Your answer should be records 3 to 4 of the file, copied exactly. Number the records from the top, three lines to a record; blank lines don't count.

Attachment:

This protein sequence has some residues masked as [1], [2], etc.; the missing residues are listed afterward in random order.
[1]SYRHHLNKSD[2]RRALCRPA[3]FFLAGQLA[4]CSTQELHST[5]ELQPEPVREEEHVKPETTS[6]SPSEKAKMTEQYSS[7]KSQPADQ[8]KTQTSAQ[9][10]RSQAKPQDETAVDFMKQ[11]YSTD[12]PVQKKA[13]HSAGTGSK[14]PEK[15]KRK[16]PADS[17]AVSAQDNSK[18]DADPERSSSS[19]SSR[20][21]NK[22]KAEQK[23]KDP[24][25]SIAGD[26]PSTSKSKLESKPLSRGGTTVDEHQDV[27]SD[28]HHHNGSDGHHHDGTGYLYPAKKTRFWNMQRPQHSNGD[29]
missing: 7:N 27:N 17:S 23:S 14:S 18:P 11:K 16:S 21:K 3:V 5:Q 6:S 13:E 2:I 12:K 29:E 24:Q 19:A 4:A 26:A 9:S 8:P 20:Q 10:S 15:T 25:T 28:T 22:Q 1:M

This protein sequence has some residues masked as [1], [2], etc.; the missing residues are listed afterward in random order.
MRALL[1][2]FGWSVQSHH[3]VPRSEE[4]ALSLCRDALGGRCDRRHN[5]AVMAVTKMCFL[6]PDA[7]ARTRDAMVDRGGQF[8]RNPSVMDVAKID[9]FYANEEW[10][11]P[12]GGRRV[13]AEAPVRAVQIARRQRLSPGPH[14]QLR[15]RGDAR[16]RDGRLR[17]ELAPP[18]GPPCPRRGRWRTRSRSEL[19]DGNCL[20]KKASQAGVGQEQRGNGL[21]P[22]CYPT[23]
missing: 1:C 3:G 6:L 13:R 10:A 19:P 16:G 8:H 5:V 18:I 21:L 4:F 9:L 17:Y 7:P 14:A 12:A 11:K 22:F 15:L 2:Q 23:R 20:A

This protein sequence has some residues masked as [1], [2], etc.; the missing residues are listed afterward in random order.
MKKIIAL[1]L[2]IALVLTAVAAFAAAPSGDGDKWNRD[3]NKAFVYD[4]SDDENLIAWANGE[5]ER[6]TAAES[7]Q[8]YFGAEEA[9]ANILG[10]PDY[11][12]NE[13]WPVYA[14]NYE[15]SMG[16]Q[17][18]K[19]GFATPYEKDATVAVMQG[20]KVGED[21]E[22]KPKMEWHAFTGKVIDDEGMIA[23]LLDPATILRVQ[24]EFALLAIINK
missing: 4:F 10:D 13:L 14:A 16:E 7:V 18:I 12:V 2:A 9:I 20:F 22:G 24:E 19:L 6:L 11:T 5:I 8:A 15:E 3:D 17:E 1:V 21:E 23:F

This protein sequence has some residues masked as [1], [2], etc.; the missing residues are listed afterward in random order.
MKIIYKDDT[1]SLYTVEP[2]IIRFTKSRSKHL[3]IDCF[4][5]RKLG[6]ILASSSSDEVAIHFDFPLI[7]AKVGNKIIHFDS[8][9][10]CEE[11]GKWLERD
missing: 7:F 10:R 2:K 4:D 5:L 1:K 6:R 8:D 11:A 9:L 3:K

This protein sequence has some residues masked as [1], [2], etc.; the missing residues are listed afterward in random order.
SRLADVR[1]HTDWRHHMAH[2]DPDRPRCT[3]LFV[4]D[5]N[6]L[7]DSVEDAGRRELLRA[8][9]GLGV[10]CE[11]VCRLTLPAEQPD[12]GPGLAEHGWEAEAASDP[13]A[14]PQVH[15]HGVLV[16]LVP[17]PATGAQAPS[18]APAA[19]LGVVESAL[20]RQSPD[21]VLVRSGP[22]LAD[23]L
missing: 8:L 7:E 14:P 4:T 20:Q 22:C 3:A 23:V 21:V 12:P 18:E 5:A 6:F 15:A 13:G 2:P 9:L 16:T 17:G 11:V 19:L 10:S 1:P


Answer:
This protein sequence has some residues masked as [1], [2], etc.; the missing residues are listed afterward in random order.
MKKIIAL[1]L[2]IALVLTAVAAFAAAPSGDGDKWNRD[3]NKAFVYD[4]SDDENLIAWANGE[5]ER[6]TAAES[7]Q[8]YFGAEEA[9]ANILG[10]PDY[11][12]NE[13]WPVYA[14]NYE[15]SMG[16]Q[17][18]K[19]GFATPYEKDATVAVMQG[20]KVGED[21]E[22]KPKMEWHAFTGKVIDDEGMIA[23]LLDPATILRVQ[24]EFALLAIINK
missing: 4:F 10:D 13:L 14:A 16:E 7:V 18:I 12:V 2:A 9:I 20:F 22:G 24:E 19:L 6:L 11:T 5:I 8:A 15:E 3:D 17:E 1:V 21:E 23:F

This protein sequence has some residues masked as [1], [2], etc.; the missing residues are listed afterward in random order.
MKIIYKDDT[1]SLYTVEP[2]IIRFTKSRSKHL[3]IDCF[4][5]RKLG[6]ILASSSSDEVAIHFDFPLI[7]AKVGNKIIHFDS[8][9][10]CEE[11]GKWLERD
missing: 7:F 10:R 2:K 4:D 5:L 1:K 6:R 8:D 11:A 9:L 3:K